Home News Retailers vow to increase investments in local manufacturers

Retailers vow to increase investments in local manufacturers

Although sourcing garments from local manufactures will accelerate our markets and improve carbon footprint, the cotton industry won’t really benefit

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Sourcing garments from local manufacturers will accelerate our markets, reduce retail markdowns, and improve our carbon footprint, says the global head of sourcing quality and innovation at Woolworths, Lawrence Pillay.

This follows a commitment by South African retailers, including Woolworths, to increase investments in local clothing manufacturers. The retailers signed an industry plan that includes a target to source 65% of their goods from local manufacturers within the next decade.

Lawrence Pillay, global head of sourcing, quality and Innovation at Woolworths South Africa and Country Road Group Australia. Photo: Supplied
Lawrence Pillay, global head of sourcing, quality and Innovation at Woolworths South Africa and Country Road Group Australia. Photo: Supplied

Pillay indicates that Woolworths currently source garments from manufacturers from various regions across the world, including South Africa.

“Currently about 50% of our purchases are from Southern African countries with 30% out of South Africa specifically,” he says.

He signifies that they want to increase their investment in local manufactures by purchasing more clothing.

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“We have developed a local strategy to drive more local procurement by engaging differently with our suppliers to unlock value within the local supply chain.

“In addition, the commitment to grow local is driven by a sector master plan with various role players within this value chain including retail, government, labour and manufacturing all shifting elements within their space to help support and promote local manufacturing.”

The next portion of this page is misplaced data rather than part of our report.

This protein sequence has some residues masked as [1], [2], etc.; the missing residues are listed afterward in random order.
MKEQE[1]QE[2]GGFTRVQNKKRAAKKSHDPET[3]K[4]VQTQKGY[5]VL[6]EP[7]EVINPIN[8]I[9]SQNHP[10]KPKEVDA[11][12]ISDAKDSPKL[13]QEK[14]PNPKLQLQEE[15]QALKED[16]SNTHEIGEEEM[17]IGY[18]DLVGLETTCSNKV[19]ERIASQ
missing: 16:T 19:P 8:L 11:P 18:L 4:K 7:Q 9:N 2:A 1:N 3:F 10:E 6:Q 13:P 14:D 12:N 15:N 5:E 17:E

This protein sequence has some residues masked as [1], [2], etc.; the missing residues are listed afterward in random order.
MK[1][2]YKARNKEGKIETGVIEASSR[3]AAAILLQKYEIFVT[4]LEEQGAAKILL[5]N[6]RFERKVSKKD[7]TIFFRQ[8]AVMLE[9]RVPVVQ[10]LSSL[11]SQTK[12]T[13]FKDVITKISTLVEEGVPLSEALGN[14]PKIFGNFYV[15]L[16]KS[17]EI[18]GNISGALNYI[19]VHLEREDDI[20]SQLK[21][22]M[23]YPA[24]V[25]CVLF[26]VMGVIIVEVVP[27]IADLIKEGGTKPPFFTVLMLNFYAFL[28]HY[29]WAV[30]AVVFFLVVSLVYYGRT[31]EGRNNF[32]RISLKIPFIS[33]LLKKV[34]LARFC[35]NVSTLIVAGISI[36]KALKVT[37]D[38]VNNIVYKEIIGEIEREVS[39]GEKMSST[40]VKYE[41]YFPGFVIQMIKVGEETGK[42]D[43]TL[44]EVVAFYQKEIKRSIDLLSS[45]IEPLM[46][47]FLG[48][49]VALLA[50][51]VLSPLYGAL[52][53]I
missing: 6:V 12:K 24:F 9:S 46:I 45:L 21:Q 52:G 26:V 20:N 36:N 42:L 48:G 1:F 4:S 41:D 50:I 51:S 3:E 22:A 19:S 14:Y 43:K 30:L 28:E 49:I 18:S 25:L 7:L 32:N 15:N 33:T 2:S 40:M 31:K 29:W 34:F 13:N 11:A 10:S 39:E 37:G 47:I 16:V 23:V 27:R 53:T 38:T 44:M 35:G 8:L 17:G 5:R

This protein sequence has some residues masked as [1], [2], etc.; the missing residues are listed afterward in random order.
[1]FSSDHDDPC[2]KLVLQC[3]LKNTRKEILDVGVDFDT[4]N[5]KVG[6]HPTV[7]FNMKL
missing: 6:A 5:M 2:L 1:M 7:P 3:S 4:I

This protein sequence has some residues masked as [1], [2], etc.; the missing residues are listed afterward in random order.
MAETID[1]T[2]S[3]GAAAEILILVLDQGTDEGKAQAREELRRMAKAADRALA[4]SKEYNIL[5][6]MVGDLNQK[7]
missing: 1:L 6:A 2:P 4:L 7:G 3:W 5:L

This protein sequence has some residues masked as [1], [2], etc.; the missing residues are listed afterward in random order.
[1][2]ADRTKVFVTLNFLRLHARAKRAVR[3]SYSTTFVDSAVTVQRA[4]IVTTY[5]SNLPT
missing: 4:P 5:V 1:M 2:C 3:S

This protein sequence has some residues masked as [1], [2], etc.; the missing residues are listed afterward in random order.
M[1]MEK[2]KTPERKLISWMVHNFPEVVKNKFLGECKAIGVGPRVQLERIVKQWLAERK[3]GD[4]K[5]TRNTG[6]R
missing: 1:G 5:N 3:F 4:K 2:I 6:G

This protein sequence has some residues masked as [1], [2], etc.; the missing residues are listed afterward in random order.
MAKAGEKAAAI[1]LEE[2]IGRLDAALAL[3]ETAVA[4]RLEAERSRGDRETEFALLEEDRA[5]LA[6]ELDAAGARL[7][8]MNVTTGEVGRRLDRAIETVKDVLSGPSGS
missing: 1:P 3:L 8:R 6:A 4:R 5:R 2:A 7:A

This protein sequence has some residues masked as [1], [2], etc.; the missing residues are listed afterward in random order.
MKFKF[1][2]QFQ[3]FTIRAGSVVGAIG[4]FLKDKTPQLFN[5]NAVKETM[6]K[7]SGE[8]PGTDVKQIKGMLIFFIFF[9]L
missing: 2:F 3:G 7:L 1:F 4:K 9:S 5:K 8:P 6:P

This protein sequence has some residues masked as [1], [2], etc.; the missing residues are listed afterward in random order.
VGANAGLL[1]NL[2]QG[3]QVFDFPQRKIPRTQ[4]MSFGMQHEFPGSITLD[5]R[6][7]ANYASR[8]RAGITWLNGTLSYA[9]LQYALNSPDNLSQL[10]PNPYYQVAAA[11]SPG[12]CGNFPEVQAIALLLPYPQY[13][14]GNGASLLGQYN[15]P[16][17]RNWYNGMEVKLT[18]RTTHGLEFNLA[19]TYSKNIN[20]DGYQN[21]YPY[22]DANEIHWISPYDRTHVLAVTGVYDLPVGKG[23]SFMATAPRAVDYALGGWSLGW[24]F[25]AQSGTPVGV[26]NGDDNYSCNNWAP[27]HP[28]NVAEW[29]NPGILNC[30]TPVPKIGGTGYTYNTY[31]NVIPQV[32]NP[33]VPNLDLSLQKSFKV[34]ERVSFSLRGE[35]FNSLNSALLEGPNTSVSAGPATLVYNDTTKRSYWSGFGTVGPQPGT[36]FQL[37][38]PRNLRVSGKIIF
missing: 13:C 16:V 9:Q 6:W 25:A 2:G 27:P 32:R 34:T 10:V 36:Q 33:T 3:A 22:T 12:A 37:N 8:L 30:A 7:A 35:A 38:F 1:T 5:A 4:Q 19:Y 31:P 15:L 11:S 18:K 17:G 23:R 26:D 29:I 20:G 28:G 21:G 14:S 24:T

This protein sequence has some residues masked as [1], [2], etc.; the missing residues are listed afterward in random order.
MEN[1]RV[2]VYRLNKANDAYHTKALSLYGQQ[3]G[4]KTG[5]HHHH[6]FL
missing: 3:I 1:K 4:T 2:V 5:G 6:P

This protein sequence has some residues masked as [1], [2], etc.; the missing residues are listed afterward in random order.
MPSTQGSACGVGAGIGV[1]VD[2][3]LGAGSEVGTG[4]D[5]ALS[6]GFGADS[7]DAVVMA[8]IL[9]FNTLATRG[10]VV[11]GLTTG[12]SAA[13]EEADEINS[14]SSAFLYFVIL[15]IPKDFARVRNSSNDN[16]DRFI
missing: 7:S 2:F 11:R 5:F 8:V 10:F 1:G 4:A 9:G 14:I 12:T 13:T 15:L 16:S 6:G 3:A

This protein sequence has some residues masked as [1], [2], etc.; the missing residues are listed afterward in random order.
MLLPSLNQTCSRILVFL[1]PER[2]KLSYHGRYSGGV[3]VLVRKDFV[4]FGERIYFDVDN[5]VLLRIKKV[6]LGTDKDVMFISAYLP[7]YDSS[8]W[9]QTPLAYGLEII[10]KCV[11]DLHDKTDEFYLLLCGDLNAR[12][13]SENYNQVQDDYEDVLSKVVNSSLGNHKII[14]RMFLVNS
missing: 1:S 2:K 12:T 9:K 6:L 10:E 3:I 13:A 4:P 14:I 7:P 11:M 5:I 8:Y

However, while a commitment by retailers to source the majority of their clothing from local manufacturers has great potential to stimulate that industry, there are some stumbling blocks preventing the cotton industry from also benefitting.

Tanya Aucamp, independent communications specialist at Cotton SA and the founder and CEO of Social Weaver Communications. Photo: Supplied
Tanya Aucamp, independent communications specialist at Cotton SA and the founder and CEO of Social Weaver Communications. Photo: Supplied

According to Tanya Aucamp, independent communications specialist at Cotton SA and the founder and CEO of Social Weaver Communications, the majority of the cotton produced in South Africa is exported.

This is due to a lack of technology that can transform the cotton plant into fibres that can be used to produce materials.

Aucamp reveals that currently only 20% of the cotton produced in South Africa is used locally and as much as 80% of our cotton must be exported. This is due to an undersupply of skills and a shortage of local spinning technology. Therefore, “a lot more textiles will be imported,” she says.

She furthermore indicates that the retailers’ support will therefore mostly be focusing on local manufacturing more than supporting local fibre. “That doesn’t mean they don’t support the local fibre. They very much want to, and they very much have an intention to, and there is a commitment, but if the spinning factory doesn’t have the right technology to spin the fibre it has to be exported.”

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Sinesipho Tom
Sinesipho Tom
Sinesipho Tom is an audience engagement journalist at Food for Mzansi. Before joining the team, she worked in financial and business news at Media24. She has an appetite for news reporting and has written articles for Business Insider, Fin24 and Parent 24. If you could describe Sinesipho in a sentence you would say that she is a small-town girl with big, big dreams.
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